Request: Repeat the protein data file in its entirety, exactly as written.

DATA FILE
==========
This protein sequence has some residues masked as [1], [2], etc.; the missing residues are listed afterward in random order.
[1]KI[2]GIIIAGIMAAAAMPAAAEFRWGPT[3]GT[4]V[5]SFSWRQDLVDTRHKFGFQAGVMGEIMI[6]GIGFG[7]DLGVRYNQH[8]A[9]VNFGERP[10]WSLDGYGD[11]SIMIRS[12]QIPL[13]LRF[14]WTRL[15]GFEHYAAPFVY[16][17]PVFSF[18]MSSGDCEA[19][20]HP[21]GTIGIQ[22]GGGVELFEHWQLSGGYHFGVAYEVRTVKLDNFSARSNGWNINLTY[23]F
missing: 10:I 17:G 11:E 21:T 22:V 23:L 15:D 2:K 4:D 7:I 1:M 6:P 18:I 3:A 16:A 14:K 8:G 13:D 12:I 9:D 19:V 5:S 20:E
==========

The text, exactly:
This protein sequence has some residues masked as [1], [2], etc.; the missing residues are listed afterward in random order.
[1]KI[2]GIIIAGIMAAAAMPAAAEFRWGPT[3]GT[4]V[5]SFSWRQDLVDTRHKFGFQAGVMGEIMI[6]GIGFG[7]DLGVRYNQH[8]A[9]VNFGERP[10]WSLDGYGD[11]SIMIRS[12]QIPL[13]LRF[14]WTRL[15]GFEHYAAPFVY[16][17]PVFSF[18]MSSGDCEA[19][20]HP[21]GTIGIQ[22]GGGVELFEHWQLSGGYHFGVAYEVRTVKLDNFSARSNGWNINLTY[23]F
missing: 10:I 17:G 11:E 21:T 22:V 23:L 15:D 2:K 4:D 7:I 1:M 6:P 18:I 3:A 16:A 14:K 8:G 13:D 12:I 9:D 19:V 5:S 20:E